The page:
In the space of only a few years the scientists Odgen Rood, Michel-Eugène Chevreul and Charles Henry each published theories of light and color in which they analyzed the differentiation between color-light and color-pigment and suggested a connection between musical theory and emotive line. Their findings provoked the interest of a group of young artists who were frustrated by the Impressionists' approach to painting the effects of light and atmosphere. These artists began to experiment with the scientific notion of optical mixing by creating forms out of small dots of pure pigment in their painting. Though Cross was friendly with many of the painters who comprised what came to be called the Neo-Impressionist group, he did not start painting divisionist pictures until after Georges Seurat's death in 1891 and, when he did, he quickly developed his own variant of their technique. He abandoned their use of the dot in favor of separated rectangular strokes of pure pigment that he applied in a manner not unlike the tessera in mosaics. Cross constructed his compositions with interlocking planes and careful juxtaposition of complementary colors. A letter from Cross to Paul Signac dated 1 September 1895 explained that his ultimate aim was to have "technique cede its place to sensation" (I. Compin, op. cit., Paris, 1964, p. 42).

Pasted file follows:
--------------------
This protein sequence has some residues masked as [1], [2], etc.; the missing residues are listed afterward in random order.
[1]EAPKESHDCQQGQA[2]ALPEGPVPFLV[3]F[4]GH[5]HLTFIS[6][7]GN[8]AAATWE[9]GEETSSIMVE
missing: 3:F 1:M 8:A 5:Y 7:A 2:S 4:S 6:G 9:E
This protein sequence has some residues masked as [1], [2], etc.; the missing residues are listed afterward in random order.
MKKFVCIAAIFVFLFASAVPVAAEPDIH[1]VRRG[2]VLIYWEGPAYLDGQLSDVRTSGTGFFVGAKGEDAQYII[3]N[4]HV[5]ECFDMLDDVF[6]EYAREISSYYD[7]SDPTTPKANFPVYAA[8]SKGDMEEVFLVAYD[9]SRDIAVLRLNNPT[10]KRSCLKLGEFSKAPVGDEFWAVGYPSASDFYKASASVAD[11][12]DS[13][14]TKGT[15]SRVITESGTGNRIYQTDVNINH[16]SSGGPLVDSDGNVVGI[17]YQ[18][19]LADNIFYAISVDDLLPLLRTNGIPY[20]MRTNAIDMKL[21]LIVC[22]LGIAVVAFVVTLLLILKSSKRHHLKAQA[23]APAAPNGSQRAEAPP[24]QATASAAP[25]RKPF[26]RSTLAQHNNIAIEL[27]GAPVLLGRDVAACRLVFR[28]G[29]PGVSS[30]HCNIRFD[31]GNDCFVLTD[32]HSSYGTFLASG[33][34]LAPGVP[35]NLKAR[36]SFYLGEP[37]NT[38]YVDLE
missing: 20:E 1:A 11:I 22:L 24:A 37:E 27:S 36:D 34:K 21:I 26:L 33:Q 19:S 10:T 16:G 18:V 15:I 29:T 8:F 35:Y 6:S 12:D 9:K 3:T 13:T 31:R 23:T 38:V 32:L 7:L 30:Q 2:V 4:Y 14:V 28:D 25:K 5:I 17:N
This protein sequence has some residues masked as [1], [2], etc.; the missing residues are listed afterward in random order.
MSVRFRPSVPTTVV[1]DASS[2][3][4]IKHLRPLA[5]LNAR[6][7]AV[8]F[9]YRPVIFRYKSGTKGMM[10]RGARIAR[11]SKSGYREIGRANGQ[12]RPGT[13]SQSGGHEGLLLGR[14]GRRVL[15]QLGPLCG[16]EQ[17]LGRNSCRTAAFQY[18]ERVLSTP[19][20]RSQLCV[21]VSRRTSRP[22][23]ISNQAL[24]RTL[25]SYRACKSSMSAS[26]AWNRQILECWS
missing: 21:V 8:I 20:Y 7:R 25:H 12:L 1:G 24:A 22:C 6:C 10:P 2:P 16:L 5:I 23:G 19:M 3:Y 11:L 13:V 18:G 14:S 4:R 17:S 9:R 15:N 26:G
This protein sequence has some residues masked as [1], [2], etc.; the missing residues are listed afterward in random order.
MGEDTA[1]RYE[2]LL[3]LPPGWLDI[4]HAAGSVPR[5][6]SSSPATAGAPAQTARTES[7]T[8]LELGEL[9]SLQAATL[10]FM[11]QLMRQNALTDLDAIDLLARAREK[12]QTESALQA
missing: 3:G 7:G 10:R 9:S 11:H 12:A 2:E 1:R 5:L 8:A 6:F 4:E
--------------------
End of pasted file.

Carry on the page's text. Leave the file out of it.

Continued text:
Cross's chronic rheumatism required that he move to a warmer climate and in 1891 he chose to settle in the village of Saint-Clair, close to his friend Paul Signac's home in Saint-Tropez. There he worked outdoors, producing small drawings and watercolors that he later developed into finished paintings in his studio. The Mediterranean topography of the Côte d'Azur provided him with the inspiration to use a brighter palette and flatter forms. La sieste au bord de la mer exemplifies Cross' ability to convey the effects of the vibration of color and the rhythm of form. With its palette of brilliant yellows, vivid reds, lush greens and indigo blues, it presages the work of the Fauves who were drawn to this same coast just a few years later. Maurice Denis remarked, "The sun is not for him a phenomenon which makes everything white, but is a source of harmony which hots up nature's colors, authorizes the most heightened color-scale, and provides the subject for all sorts of color fantasies" (quoted in J. House, Post Impressionism, exh. cat., The Royal Academy of Art, London, 1979, p. 61). The inclusion of bathers was also a frequent feature of Cross' Midi paintings, and in the present picture he depicts a group of women discreetly assembled in an idyllic cove. In a letter to Theo van Rysselberghe Cross wrote, "On the rocks, on the sand of the beaches, nymphs and Naïads appear to me, a whole world born of beautiful light" (quoted in Neo-Impressionism, exh. cat., The Solomon R. Guggenheim Museum, New York, 1968, p. 47).